Bank on A&L's back to basics move paying off

Prepare to wait longer at Amec; Dobbies looks poised to bloom
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The Independent Online

Getting back to basics has been paying off for Alliance & Leicester, the high street bank. The 37 products weighing down its shelves this time last year have been cut to 12, focusing on four key areas - mortgages, current accounts, savings and personal loans.

The company says this sharper focus was improving growth and margins. The bank has been undergoing a vigorous cost-cutting programme that will save £100m a year. It sold off its credit card business in 2002, which has rid it of card fraud and credit risk, and it also sold off its low-profit, high-expense life insurance division.

Able to concentrate on giving more attractive deals on a smaller range of products, it ought to encourage its customers to buy more financial products from the bank.

Many fear a slowing housing market, which is not good for any mortgage business, but the credit quality of A&L's mortgages looks sound. Its average loan to property value is 75 per cent, which limits A&L's exposure to a drop in house prices. It said yesterday it had actually seen an improvement in mortgage payment arrears.

A&L has been quietly at work, getting on with exactly what it promised shareholders it would do. That is, double-digit percentage earnings growth for 2003 and 2004 and the first three months of this year show it is on course.

A share buy-back programme has helped. It bought back about £42m of shares in the first half of the year and analysts expect much more to come. Some have estimated up to £200m and this is good news for its earnings per share figures - with less shares to go round, there are more earnings for everyone else to enjoy.

A&L has a great dividend, yielding more than 5 per cent, above the average for the UK banking sector. And investors can be pretty confident this will not be cut. As the share buyback plan shows - this company is desperate to give its cash away.

A&L's shares trade at about 11 times the earnings forecast for 2003, which unfortunately means it is not one of the cheapest banks in the sector. But it is one of the best and a safe bet. There are not many stocks that offer both this earnings growth potential and such a strong dividend. Buy.

Prepare to wait longer at Amec

First, an overdue apology. When this column last wrote about Amec, the engineering group, at the start of 2002 we told investors to buy. That despite warning how waiting for a re-rating of the shares has been a bit like waiting for Godot. Well, 18 months on, the shares are a third lower, and we are still alone under the tree.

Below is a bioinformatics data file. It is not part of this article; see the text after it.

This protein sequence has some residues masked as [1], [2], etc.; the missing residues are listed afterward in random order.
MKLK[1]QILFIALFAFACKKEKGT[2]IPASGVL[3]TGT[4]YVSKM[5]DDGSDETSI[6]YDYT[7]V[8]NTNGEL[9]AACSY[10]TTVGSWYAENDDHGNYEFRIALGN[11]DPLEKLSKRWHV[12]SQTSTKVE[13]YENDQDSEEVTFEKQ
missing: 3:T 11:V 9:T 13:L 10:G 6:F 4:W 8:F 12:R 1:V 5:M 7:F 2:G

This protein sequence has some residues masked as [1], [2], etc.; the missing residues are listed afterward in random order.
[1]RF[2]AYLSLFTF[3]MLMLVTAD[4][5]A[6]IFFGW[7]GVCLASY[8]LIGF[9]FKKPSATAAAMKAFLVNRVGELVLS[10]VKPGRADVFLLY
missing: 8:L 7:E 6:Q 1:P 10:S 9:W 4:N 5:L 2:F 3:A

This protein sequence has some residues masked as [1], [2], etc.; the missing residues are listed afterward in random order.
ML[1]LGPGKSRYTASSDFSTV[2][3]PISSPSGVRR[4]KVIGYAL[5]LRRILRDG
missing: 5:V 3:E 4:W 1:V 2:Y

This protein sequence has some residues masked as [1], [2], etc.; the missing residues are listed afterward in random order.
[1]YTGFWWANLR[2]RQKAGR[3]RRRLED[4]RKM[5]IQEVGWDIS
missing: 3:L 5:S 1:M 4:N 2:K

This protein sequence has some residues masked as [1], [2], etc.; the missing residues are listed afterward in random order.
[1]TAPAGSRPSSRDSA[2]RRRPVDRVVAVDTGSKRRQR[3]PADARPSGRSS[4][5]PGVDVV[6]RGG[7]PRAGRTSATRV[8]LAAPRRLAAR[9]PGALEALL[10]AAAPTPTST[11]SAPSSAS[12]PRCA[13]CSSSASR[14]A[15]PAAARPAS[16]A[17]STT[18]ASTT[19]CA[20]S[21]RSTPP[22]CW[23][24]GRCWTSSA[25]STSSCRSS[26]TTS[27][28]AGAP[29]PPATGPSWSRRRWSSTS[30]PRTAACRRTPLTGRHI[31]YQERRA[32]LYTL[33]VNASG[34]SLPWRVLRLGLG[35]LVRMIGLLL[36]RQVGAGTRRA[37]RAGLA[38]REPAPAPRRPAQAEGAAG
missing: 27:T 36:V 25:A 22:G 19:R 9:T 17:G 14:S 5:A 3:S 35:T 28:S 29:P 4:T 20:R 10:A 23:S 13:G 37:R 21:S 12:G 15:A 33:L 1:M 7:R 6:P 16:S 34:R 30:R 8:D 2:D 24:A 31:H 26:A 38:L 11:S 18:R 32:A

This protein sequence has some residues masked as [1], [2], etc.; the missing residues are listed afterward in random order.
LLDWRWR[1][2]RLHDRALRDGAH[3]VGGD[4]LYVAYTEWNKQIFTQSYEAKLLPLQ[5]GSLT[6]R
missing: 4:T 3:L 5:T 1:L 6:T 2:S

Under Sir Peter Mason, the chief executive, Amec has moved, albeit glacially, away from its low-margin past to focus instead on highly skilled niches in road and rail maintenance, and in oil and gas processing plant design and construction. A trading update yesterday again showed that it is the more mundane services to US industry that are weak while public infrastructure projects are still coming through in impressive numbers.

The shares have rebounded strongly in recent months thanks to Amec taking full control of Spie, its French business. The group was able yesterday to trumpet the extra skills this has brought in, and the rail maintenance work in the UK that would not have come its way otherwise. There was also time to highlight a string of big oil and gas contracts won in the last few months which will really start to boost earnings in a couple of years.

But Amec shares nudged lower (by 3p to 262p) amid signs that Sir Peter was trying to cool market expectations for the current year. For all the progress, Amec is still a low-margin business and a work in progress. The strong run has taken the stock to a valuation of 10 times current year earnings but there is still a 4 per cent dividend yield which is worth holding on for. New investors though needn't chase what is a long-term play in a year when earnings growth is suffering a pause.

Dobbies looks poised to bloom

Shares in Dobbies Garden Centres are more sensitive to the weather forecast than to the ups and downs of the wider stock market. The Scottish plant retailer had a great spring because the warm weather encouraged homeowners to spruce up their gardens; the wet May kept the green-fingered indoors; but this month's sales have soared with the temperatures.

The longer-term picture, though, is more steady and it is one of steady progress. Interim figures look back over the six months to April when sales were up 8.1 per cent at existing garden centres, with new store openings adding even more to the top line. Profits, too, were strong at £1.8m, up 11 per cent if the one-off gains from property sales last year are discounted.

The company is a creeper, moving south from its heartland in Scotland and the North of England. At the current rate its 17 centres will be doubled in five years.

The group is also planning on opening bigger sites, big enough to become visitor attractions as much as retail outlets. At its site in Atherstone it is actually opening something called Plantasia, a wildlife park with educational attractions on the life of plants.

Dobbies' growth plans are well funded from cash flows and an agreed overdraft and the shares (at 400p) trade at a justifiable multiple of 13 times earnings. The British obsession with home and garden should sustain Dobbies' whatever the weather. Buy.